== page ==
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Islamic Reform Since 9/11 Essay

1448 words - 6 pages

The religion of Islam garners large amounts attention. Many believe it is a violent and backwards religion. Since 9/11, "Islamic reform" has become an all-purpose phrase: equally a western impulse to protect itself from Muslim violence and a humanist notion aimed at assisting voiceless Muslims (Eteraz1). Extreme displays of Islamic faith such as the attacks on the World Trade Center on 9/11 have generated negative stereotypes about Islam as a religion. These stereotypes of violence and backwards thinking have been further perpetuated by even more recent examples of extremism by Muslim terrorists. Although most Muslims are peaceful and do not endorse the violence of their Muslim brethren, there are some who believe it is their responsibility to punish those who do not adhere to Islam. This religion is no stranger to divinely motivated warfare. Islam was founded on the belief that it is excusable to harm others in the name of Allah. The terrorist group, Al-Qaeda, holds many of these beliefs. Al Qaeda's modern origins go back to Wahhabism, named after the revivalist movement founded by Muhammad Ibn'Abd al-Wahhab in 1744. Wahhab called for a return to a pure and unadulterated form of Islam closer to the ideals of the Prophet (Blond 3). Recently a movement is being made to reform and reinterpret Islam not just as a religion, but also as a culture. The reformation of Islam by its religious authorities and will yield a more passive interpretation of Islam, therefor deterring Islamic extremism and producing a more diplomatic faith.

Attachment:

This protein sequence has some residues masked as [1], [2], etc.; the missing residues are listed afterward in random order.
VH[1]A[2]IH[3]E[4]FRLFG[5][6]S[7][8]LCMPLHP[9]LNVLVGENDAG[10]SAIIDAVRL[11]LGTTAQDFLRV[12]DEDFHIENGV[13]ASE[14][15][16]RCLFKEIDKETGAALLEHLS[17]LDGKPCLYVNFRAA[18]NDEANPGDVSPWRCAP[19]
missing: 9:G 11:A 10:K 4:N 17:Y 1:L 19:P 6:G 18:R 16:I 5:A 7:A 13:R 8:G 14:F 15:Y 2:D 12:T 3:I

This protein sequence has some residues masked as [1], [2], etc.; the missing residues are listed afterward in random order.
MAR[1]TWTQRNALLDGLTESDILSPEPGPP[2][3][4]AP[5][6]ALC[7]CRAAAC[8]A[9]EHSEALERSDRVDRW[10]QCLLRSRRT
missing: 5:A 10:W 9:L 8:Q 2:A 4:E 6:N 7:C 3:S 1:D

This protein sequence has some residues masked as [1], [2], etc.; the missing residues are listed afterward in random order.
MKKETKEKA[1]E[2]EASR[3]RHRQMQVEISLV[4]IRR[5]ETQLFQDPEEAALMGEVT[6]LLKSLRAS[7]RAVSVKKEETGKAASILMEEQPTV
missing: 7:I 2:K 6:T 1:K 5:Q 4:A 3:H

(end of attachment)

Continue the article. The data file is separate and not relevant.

Although Islam has made substantial progress, many would argue that Islam is incapable of change. Understanding Islam’s past is imperative to understanding its future. Since its inception, Islam has been a violent and unforgiving religion. Social issues such as slavery and women’s rights have been left in the dark when it comes to Islam. In the past Islamic principles from the Koran have used been used to justify violence toward infidels (people with no religious beliefs or those who differ from Islam). Some of these practices are still used today in modern Islam and many people view this as foresight to Islam’s ability to reform. Another prevalent argument is that, if Islam were to be reformed, its core principles and teachings would have to be completely reinterpreted (Pipes1). This extreme reinterpretation and modernization would result in a new religion. Islamic Religious authorities have also expressed concern about how adaptive people will be towards this “new” religion. Furthermore, an additional concern shared by many is that religious extremists and Islamic purists will completely reject this and see it as the westernization of Islam. Modernization is what the extremists are attempting to prevent from invading their culture. Looking towards the past is usually a valuable interpretation of how the future could turn out and according to Islam’s past its future might look unclear and unstable. In spite of Islam’s...

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